To the Editor:
In reading “Whiteboards’ Impact on Teaching Seen as Uneven” (Digital Directions, edweek.org, Jan. 8, 2010), I thought of how the use of a similar technology—a tablet PC with a projector—has helped me present subject matter (in my case, mathematics) in an effective, engaging manner.
I began teaching with a tablet PC in the fall of 2006, as part of a trial at my school. I’m still amazed at how quickly the tablet became a fundamental pedagogical component.
A real strength of this technology is that by using it I can accommodate different learning styles. Students who learn best by writing things down can continue to take notes; my class notes are available as supplements to their own work. Students who are auditory learners are able to spend more time watching and listening, knowing that they can later look at my notes (posted to our academic intranet site) to reinforce what they learned that day.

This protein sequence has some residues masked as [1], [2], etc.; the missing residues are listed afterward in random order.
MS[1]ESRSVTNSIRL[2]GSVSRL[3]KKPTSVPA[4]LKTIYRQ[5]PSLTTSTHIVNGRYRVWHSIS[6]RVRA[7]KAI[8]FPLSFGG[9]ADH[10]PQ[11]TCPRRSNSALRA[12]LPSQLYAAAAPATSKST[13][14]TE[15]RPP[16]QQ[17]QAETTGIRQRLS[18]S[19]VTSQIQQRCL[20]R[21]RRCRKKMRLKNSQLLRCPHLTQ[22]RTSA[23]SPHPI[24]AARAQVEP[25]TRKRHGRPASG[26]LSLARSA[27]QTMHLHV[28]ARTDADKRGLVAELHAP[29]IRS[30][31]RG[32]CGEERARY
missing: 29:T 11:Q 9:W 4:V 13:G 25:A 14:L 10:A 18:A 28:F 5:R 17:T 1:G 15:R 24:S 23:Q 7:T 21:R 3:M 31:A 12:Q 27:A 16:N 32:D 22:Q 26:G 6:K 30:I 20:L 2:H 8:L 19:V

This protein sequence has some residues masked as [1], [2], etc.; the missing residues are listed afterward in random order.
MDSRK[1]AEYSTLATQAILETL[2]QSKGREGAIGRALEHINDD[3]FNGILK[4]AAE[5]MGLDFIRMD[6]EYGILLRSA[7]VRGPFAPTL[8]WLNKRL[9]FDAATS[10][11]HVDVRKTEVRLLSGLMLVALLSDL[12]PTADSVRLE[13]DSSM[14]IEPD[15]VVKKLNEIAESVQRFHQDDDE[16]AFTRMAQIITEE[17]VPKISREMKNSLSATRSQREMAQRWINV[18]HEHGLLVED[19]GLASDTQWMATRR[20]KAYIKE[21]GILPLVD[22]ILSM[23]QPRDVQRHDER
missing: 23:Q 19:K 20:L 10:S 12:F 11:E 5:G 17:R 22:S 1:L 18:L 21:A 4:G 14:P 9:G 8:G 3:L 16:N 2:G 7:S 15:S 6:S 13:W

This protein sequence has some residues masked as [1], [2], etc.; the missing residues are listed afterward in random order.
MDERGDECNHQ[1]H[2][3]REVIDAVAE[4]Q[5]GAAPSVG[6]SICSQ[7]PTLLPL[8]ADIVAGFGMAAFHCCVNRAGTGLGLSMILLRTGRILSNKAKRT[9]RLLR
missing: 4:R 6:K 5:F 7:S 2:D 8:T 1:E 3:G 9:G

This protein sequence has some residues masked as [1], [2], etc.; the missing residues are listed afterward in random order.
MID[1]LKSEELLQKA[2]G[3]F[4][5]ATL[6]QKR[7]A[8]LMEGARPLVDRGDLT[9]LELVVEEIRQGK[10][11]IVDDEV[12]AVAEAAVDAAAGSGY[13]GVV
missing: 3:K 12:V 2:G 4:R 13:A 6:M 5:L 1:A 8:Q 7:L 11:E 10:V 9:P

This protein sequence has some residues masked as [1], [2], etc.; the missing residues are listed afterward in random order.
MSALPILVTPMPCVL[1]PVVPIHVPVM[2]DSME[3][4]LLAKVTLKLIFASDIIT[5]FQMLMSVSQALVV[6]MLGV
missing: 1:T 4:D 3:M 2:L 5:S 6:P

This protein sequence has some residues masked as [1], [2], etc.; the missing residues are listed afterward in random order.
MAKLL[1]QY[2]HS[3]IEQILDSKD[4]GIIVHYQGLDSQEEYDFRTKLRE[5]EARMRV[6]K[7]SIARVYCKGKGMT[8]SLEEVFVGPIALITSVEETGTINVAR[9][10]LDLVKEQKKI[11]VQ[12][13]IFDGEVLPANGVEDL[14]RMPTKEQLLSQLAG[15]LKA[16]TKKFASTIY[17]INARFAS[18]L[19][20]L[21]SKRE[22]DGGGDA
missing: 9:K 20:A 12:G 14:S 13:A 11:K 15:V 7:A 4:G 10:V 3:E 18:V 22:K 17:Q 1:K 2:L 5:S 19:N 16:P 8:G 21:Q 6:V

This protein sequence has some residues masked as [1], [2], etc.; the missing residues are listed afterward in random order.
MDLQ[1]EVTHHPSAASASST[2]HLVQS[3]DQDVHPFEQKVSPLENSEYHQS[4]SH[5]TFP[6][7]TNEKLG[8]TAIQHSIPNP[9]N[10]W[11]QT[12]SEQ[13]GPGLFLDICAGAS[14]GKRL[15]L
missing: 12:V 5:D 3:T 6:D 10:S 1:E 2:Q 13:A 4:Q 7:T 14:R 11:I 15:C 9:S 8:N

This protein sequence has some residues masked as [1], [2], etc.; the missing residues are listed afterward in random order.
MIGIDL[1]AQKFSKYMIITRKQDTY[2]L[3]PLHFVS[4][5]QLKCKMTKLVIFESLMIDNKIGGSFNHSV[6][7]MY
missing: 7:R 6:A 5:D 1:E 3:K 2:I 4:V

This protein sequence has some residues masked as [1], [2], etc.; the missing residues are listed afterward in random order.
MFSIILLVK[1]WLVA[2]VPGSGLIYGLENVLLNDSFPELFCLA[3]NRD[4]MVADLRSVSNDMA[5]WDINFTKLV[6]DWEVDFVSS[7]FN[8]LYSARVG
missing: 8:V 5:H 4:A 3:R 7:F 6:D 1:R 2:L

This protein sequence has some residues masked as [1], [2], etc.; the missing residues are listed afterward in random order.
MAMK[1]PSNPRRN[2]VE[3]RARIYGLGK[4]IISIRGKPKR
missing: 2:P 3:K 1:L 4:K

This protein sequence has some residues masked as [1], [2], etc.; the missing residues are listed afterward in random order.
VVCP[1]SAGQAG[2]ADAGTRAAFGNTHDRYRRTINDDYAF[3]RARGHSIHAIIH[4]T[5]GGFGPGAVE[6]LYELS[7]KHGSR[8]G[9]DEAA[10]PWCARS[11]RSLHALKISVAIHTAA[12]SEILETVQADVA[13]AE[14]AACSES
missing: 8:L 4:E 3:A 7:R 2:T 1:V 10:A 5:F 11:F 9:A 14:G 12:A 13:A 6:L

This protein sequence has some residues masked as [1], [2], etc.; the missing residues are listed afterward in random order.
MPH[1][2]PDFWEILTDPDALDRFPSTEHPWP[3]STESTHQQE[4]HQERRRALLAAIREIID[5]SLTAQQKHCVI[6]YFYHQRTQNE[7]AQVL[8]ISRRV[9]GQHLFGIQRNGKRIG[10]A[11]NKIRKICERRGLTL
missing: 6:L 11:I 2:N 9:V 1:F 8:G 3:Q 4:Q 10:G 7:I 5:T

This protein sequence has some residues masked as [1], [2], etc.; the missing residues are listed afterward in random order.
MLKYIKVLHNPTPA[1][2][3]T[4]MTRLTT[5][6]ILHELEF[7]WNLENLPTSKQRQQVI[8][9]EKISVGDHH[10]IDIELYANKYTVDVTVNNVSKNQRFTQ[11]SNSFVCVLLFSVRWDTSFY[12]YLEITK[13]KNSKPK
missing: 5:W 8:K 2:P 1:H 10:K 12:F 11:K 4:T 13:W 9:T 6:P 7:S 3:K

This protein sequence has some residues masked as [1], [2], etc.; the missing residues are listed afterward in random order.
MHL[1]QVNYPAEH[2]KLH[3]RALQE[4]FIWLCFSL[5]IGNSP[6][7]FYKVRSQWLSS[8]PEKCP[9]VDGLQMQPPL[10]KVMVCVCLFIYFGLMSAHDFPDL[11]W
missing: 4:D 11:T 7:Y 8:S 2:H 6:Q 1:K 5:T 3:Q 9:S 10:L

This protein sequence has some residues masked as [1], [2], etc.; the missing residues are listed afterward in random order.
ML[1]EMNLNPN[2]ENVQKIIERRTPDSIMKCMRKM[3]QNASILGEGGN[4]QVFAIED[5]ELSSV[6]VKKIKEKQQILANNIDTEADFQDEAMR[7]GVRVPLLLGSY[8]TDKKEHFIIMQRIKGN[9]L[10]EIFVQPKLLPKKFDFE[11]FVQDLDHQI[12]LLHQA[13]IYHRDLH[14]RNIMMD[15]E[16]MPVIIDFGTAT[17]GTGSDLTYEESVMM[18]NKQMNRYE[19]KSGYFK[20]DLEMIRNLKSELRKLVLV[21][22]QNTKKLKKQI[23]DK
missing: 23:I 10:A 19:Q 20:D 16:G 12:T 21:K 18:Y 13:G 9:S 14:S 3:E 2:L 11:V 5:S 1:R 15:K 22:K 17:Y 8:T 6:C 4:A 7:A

No matter the learning style, my students are more engaged, and ask more insightful questions, now that I teach with the tablet. The only thing that hasn’t changed is that students still ask, “When are we ever going to use this?” I welcome that question now, because it’s an opportunity for me to go to the Internet, pull up an example that answers the question, and put the relevant links into the class notes. I can’t imagine teaching without a tablet PC.
Instructor of Mathematics
The Hill School
A version of this article appeared in the January 27, 2010 edition of Education Week as Another Technology With Teaching Impact